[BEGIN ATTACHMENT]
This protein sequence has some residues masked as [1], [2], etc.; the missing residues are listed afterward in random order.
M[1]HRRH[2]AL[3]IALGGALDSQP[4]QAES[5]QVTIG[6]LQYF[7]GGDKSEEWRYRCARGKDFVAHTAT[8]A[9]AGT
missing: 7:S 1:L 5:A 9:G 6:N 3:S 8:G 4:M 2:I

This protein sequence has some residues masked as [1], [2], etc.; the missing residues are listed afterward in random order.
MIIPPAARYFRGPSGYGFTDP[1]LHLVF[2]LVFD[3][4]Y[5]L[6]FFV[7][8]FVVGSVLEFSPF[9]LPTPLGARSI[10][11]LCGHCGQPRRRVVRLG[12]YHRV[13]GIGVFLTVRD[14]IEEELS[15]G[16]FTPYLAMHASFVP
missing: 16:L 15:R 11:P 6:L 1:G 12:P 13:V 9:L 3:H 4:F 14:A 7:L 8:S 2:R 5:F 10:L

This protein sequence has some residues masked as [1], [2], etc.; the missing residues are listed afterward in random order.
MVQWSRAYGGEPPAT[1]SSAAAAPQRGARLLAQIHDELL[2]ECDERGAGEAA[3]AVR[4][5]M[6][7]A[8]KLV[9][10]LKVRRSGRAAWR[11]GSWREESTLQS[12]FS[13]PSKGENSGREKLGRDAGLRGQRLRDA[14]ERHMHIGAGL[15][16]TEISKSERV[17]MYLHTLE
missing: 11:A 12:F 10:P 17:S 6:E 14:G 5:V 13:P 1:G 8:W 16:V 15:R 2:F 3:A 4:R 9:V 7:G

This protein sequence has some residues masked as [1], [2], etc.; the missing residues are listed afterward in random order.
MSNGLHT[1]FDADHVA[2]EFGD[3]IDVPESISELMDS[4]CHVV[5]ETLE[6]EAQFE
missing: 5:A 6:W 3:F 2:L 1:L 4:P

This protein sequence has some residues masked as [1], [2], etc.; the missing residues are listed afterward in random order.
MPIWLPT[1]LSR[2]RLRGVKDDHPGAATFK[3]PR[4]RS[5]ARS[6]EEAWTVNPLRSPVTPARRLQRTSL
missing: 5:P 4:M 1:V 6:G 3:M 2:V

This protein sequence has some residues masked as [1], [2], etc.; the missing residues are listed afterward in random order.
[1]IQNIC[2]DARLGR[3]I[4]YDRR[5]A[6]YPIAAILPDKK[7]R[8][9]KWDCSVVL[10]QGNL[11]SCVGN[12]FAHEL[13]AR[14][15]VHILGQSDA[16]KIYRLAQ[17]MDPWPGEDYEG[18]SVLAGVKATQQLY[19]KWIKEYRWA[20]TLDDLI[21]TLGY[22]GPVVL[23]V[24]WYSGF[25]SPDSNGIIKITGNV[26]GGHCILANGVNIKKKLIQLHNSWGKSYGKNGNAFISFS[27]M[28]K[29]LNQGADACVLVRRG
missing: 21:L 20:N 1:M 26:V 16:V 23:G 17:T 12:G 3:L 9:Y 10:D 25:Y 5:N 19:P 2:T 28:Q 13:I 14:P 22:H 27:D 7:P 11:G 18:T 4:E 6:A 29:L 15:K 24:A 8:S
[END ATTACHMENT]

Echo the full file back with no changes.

This protein sequence has some residues masked as [1], [2], etc.; the missing residues are listed afterward in random order.
M[1]HRRH[2]AL[3]IALGGALDSQP[4]QAES[5]QVTIG[6]LQYF[7]GGDKSEEWRYRCARGKDFVAHTAT[8]A[9]AGT
missing: 7:S 1:L 5:A 9:G 6:N 3:S 8:G 4:M 2:I

This protein sequence has some residues masked as [1], [2], etc.; the missing residues are listed afterward in random order.
MIIPPAARYFRGPSGYGFTDP[1]LHLVF[2]LVFD[3][4]Y[5]L[6]FFV[7][8]FVVGSVLEFSPF[9]LPTPLGARSI[10][11]LCGHCGQPRRRVVRLG[12]YHRV[13]GIGVFLTVRD[14]IEEELS[15]G[16]FTPYLAMHASFVP
missing: 16:L 15:R 11:P 6:L 1:G 12:P 13:V 9:L 3:H 4:F 14:A 7:L 8:S 2:R 5:F 10:L

This protein sequence has some residues masked as [1], [2], etc.; the missing residues are listed afterward in random order.
MVQWSRAYGGEPPAT[1]SSAAAAPQRGARLLAQIHDELL[2]ECDERGAGEAA[3]AVR[4][5]M[6][7]A[8]KLV[9][10]LKVRRSGRAAWR[11]GSWREESTLQS[12]FS[13]PSKGENSGREKLGRDAGLRGQRLRDA[14]ERHMHIGAGL[15][16]TEISKSERV[17]MYLHTLE
missing: 11:A 12:F 10:P 17:S 6:E 14:G 5:V 13:P 1:G 8:W 16:V 15:R 2:F 3:A 4:R 9:V 7:G

This protein sequence has some residues masked as [1], [2], etc.; the missing residues are listed afterward in random order.
MSNGLHT[1]FDADHVA[2]EFGD[3]IDVPESISELMDS[4]CHVV[5]ETLE[6]EAQFE
missing: 5:A 6:W 3:F 2:L 1:L 4:P

This protein sequence has some residues masked as [1], [2], etc.; the missing residues are listed afterward in random order.
MPIWLPT[1]LSR[2]RLRGVKDDHPGAATFK[3]PR[4]RS[5]ARS[6]EEAWTVNPLRSPVTPARRLQRTSL
missing: 5:P 4:M 1:V 6:G 3:M 2:V

This protein sequence has some residues masked as [1], [2], etc.; the missing residues are listed afterward in random order.
[1]IQNIC[2]DARLGR[3]I[4]YDRR[5]A[6]YPIAAILPDKK[7]R[8][9]KWDCSVVL[10]QGNL[11]SCVGN[12]FAHEL[13]AR[14][15]VHILGQSDA[16]KIYRLAQ[17]MDPWPGEDYEG[18]SVLAGVKATQQLY[19]KWIKEYRWA[20]TLDDLI[21]TLGY[22]GPVVL[23]V[24]WYSGF[25]SPDSNGIIKITGNV[26]GGHCILANGVNIKKKLIQLHNSWGKSYGKNGNAFISFS[27]M[28]K[29]LNQGADACVLVRRG
missing: 21:L 20:N 1:M 26:V 16:V 23:G 17:T 12:G 3:L 9:Y 10:D 25:Y 5:N 19:P 2:T 28:Q 13:I 14:P 22:H 27:D 7:P 11:G 18:T 4:E 6:A 29:L 15:K 24:A 8:S